With the appearance of the ‘re-baptizers’ in Zurich in the early 1520’s, need arose for clarification of the Reforming position. The City Council required discussions and on the 17th of January, 1525, those discussions commenced. As Schaff notes
At first Zwingli tried to persuade them in private conferences, but in vain. Then followed a public disputation, which took place by order of the magistracy in the council hall, Jan. 17, 1525. Grebel was opposed to it, but appeared, together with Manz and Reubli. They urged the usual arguments against infant baptism, that infants cannot understand the gospel, cannot repent and exercise faith. Zwingli answered them, and appealed chiefly to circumcision and 1 Cor. 7:14, where Paul speaks of the children of Christian parents as “holy.” He afterwards published his views in a book, “On Baptism, Rebaptism, and Infant Baptism” (May 27, 1525). Bullinger, who was present at the disputation, reports that the Anabaptists were unable to refute Zwingli’s arguments and to maintain their ground. Another disputation was held in March, and a third in November, but with no better result. The magistracy decided against them, and issued an order that infants should be baptized as heretofore, and that parents who refuse to have their children baptized should leave the city and canton with their families and goods.
The Anabaptists refused to obey, and ventured on bold demonstrations. They arranged processions, and passed as preachers of repentance, in sackcloth and girdled, through the streets of Zurich, singing, praying, exhorting, abusing the old dragon (Zwingli) and his horns, and exclaiming, “Woe, woe unto Zurich!”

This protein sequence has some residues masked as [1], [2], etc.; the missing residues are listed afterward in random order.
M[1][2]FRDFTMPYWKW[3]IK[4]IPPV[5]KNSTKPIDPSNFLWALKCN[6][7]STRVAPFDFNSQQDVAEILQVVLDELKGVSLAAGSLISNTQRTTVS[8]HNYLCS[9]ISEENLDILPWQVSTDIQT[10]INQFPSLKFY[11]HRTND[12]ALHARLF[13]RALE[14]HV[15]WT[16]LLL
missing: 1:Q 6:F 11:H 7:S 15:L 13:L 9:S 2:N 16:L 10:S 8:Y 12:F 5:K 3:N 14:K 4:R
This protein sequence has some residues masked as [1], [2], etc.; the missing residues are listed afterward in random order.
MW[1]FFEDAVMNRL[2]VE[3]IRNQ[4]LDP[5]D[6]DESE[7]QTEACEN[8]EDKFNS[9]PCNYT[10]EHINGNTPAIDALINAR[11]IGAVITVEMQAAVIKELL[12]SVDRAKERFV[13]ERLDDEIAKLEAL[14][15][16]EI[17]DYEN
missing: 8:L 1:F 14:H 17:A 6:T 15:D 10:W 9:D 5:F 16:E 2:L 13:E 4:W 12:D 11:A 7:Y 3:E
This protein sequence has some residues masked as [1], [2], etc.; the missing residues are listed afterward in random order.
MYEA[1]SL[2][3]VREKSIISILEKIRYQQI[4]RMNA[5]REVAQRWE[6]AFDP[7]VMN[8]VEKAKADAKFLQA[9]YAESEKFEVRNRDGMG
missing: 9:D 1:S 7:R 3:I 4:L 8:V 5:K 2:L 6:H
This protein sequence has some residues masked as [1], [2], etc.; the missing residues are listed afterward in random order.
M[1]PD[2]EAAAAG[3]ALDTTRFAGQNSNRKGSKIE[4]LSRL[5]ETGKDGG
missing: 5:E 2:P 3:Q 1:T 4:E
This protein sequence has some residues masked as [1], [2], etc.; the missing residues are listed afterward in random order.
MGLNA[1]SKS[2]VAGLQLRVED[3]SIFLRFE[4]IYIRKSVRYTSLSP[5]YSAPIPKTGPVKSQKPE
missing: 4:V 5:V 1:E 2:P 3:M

The Magistrates saw this as a demonstration of an anarchic spirit and they cracked down. Hard. Indeed, they were right to. The early Anabaptists weren’t peace loving Yoder-ians (although Grebel and Yoder did have in common a ‘wandering eye for the ladies’ shall we say…). They were – for all intents and purposes – anarchists bent on overthrowing not just the Church but the State. It was the political dimension of their protests which drew Government ire and resulted in the violence leveled against them. And it all started on January 17, 1525, when they rejected persuasion and determined to have it their way no matter the consequences.
Indeed, it wasn’t their view of baptism per se which caused Zwingli to disagree with their overall position. He had written two years previously
“Although I know, as the Fathers show, that infants have been baptised occasionally from the earliest times, still it was not so universal a custom as it is now, but the common practice was as soon as they arrived at the age of reason to form them into classes for instruction in the Word of Salvation (hence they were called catechumens, i. e., persons under instruction). And after a firm faith had been implanted in their hearts and they had confessed the same with their mouth, then they were baptised. I could wish that this custom of giving instruction were revived to-day, viz., since the children are baptised so young their religious instruction might begin as soon as they come to sufficient understanding. Otherwise they suffer a great and ruinous disadvantage if they are not as well religiously instructed after baptism as the children of the ancients were before baptism, as sermons to them still preserved prove.”
It is, then, an absurdity to claim, as some wrongly do, who do not really understand the world in which these 16th century people lived, that Zwingli and his compatriots despised the Anabaptists because of their view of baptism. That presumption is simply one based on ignorance.